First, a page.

I came accross the following post (Before you telecommute, know why telecommuting is hard) about why this guy doesn’t telecommute anymore. I can say from first-hand experience that workiing out of the home is difficult but it can be done effectively. I know that I am more productive in my office than I am in an office with other people. As a computer guy, people always seem to stop by my office to ask me about a problem they are having – at work or at home – with their computers. I have to stop what I’m doing to help them. It then takes at least 15 minutes to get back to what I was doing. Just think – if only four people stopped to ask a question, I will have lost at least an hour of productivity. This goes for phone calls also.
In my office, I work alone. I can turn off the phone and I don’t check email while I’m working on a project. I can work “heads-down” for hours on end – without interruption.
Here’s my secret for working out of the home:
- Schedule Time For Work – Make a point of telling everyone that you have set working hours – even if you are working out of your house. Treat that time as if you were going to work at your boss’es house!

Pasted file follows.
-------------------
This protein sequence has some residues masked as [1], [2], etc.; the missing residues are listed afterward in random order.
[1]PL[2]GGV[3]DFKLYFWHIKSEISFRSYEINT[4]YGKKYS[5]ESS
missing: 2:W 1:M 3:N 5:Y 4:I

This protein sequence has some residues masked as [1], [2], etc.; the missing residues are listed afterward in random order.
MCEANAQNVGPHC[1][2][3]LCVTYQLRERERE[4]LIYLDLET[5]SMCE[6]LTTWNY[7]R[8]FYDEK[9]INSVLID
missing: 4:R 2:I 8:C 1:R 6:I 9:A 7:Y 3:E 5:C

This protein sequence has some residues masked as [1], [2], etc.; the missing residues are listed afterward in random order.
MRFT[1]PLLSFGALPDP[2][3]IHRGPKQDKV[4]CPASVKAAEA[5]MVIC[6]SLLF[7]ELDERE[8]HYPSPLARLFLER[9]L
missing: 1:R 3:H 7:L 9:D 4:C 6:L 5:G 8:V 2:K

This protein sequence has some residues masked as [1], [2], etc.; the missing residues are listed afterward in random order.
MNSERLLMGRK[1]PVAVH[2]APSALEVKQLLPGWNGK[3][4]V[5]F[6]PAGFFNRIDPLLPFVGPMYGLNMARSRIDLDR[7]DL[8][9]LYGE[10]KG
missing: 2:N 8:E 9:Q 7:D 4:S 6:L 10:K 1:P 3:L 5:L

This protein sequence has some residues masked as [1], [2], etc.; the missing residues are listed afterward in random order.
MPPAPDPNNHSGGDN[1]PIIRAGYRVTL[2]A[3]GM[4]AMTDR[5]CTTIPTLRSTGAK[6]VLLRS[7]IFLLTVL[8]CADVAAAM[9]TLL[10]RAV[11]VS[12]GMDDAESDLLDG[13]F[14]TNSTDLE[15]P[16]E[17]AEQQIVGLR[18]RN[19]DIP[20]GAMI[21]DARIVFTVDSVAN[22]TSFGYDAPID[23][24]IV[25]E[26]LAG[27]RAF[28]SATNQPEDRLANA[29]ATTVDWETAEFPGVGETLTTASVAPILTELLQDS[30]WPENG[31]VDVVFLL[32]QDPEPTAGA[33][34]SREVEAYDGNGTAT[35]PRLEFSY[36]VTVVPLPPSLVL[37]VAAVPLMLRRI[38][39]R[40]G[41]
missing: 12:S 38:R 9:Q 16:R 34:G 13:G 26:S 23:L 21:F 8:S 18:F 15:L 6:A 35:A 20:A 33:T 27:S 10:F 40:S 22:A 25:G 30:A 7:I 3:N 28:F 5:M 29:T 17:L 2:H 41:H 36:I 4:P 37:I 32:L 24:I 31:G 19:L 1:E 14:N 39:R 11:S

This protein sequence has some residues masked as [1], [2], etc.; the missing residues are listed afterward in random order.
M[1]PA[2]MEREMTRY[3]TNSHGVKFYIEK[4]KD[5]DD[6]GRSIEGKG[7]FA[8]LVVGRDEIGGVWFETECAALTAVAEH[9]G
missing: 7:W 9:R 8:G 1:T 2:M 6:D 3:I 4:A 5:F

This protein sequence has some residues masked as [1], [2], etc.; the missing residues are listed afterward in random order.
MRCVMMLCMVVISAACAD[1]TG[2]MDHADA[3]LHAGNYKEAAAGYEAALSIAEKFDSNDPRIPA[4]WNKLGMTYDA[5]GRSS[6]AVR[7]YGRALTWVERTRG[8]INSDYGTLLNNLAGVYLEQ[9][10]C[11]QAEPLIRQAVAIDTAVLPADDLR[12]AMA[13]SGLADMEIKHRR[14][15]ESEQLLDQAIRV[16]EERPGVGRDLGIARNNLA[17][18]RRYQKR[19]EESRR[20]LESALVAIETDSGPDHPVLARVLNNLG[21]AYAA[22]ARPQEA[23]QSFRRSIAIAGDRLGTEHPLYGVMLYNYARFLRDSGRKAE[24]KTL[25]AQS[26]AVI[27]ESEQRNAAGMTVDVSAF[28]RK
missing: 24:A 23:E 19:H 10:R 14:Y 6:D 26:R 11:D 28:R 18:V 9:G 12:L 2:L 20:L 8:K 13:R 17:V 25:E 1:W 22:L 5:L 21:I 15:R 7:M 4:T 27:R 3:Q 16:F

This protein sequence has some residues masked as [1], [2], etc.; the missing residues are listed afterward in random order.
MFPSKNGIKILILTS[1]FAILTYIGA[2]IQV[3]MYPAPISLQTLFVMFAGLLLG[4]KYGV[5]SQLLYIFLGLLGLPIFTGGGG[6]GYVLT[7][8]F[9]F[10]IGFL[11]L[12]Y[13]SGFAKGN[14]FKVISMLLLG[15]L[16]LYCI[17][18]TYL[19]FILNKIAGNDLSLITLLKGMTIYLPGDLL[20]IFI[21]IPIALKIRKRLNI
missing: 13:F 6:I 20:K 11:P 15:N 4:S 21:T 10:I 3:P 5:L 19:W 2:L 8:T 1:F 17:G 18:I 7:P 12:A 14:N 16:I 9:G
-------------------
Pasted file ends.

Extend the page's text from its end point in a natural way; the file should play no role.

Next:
- Close The Door – If you have little ones running around the house, make sure they know that if the door is closed, you are not to be disturbed.
- Turn Off The Phone – When you need to get work done, set aside certain parts of your day to make phone calls. It is much more efficient if you make the phone calls instead of people calling you. Let your voice mail work for you!
- Turn Off Email – If you leave your email program running while you work, you are more tempted to be distracted by email. Like the phone, set aside time to respond to email.
- Work As If You Were Working For Christ – As Christians, we need to be examples to others. If we slack off, or are unproductive, we aren’t a good example. The attitudes people form of our work habits will affect how seriously they take you if/when you talk to them about Christ’s love and forgiveness.
Ha, great link. But it’s going to delicious, not the source.
#5 is an extremely good point.
Sorry about the bad link. I fixed it. Drats you del.icio.us !